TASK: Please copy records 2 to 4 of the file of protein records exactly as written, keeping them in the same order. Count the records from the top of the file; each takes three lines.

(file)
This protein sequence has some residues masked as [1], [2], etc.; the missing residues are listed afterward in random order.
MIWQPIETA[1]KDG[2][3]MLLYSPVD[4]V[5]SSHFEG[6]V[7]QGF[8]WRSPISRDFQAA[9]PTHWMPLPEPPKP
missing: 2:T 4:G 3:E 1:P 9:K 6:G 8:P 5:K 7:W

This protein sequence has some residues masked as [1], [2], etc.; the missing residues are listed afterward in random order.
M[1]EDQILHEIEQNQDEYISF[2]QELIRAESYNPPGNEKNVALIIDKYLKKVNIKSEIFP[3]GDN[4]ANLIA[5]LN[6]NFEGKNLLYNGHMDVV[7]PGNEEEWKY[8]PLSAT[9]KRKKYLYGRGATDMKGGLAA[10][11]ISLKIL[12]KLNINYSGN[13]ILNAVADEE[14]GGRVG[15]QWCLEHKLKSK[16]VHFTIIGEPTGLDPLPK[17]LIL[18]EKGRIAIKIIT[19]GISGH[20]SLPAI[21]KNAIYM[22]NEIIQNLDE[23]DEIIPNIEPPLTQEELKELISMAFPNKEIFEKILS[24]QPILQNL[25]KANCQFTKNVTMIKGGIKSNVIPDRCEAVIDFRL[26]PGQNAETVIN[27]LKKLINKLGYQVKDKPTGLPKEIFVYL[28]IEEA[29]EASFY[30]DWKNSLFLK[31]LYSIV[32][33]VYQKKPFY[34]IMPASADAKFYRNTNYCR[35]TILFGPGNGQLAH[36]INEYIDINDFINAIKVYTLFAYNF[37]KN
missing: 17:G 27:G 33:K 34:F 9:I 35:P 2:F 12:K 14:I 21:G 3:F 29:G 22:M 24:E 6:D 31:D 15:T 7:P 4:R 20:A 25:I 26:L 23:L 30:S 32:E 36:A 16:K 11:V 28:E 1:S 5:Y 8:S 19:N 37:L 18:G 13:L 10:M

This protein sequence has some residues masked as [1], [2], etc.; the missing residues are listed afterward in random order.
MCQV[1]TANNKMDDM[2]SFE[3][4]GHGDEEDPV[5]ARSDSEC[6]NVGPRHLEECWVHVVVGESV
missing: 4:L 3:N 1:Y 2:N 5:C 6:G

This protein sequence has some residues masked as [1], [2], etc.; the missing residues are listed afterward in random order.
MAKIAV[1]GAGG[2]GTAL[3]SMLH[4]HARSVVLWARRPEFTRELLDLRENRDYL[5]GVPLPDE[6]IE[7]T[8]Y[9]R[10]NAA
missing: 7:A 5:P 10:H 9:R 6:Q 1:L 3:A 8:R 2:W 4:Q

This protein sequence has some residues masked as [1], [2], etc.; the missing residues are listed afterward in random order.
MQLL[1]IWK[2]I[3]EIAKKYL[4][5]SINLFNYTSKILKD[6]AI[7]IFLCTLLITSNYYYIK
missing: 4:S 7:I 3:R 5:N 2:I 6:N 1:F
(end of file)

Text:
This protein sequence has some residues masked as [1], [2], etc.; the missing residues are listed afterward in random order.
M[1]EDQILHEIEQNQDEYISF[2]QELIRAESYNPPGNEKNVALIIDKYLKKVNIKSEIFP[3]GDN[4]ANLIA[5]LN[6]NFEGKNLLYNGHMDVV[7]PGNEEEWKY[8]PLSAT[9]KRKKYLYGRGATDMKGGLAA[10][11]ISLKIL[12]KLNINYSGN[13]ILNAVADEE[14]GGRVG[15]QWCLEHKLKSK[16]VHFTIIGEPTGLDPLPK[17]LIL[18]EKGRIAIKIIT[19]GISGH[20]SLPAI[21]KNAIYM[22]NEIIQNLDE[23]DEIIPNIEPPLTQEELKELISMAFPNKEIFEKILS[24]QPILQNL[25]KANCQFTKNVTMIKGGIKSNVIPDRCEAVIDFRL[26]PGQNAETVIN[27]LKKLINKLGYQVKDKPTGLPKEIFVYL[28]IEEA[29]EASFY[30]DWKNSLFLK[31]LYSIV[32][33]VYQKKPFY[34]IMPASADAKFYRNTNYCR[35]TILFGPGNGQLAH[36]INEYIDINDFINAIKVYTLFAYNF[37]KN
missing: 17:G 27:G 33:K 34:F 9:I 35:P 2:F 12:K 14:I 21:G 3:F 29:G 22:M 24:E 6:D 31:D 15:T 7:P 4:R 20:A 25:I 26:L 23:L 30:S 32:E 36:A 16:K 11:V 28:E 1:S 5:Y 8:S 19:N 37:L 18:G 13:L 10:M

This protein sequence has some residues masked as [1], [2], etc.; the missing residues are listed afterward in random order.
MCQV[1]TANNKMDDM[2]SFE[3][4]GHGDEEDPV[5]ARSDSEC[6]NVGPRHLEECWVHVVVGESV
missing: 4:L 3:N 1:Y 2:N 5:C 6:G

This protein sequence has some residues masked as [1], [2], etc.; the missing residues are listed afterward in random order.
MAKIAV[1]GAGG[2]GTAL[3]SMLH[4]HARSVVLWARRPEFTRELLDLRENRDYL[5]GVPLPDE[6]IE[7]T[8]Y[9]R[10]NAA
missing: 7:A 5:P 10:H 9:R 6:Q 1:L 3:A 8:R 2:W 4:Q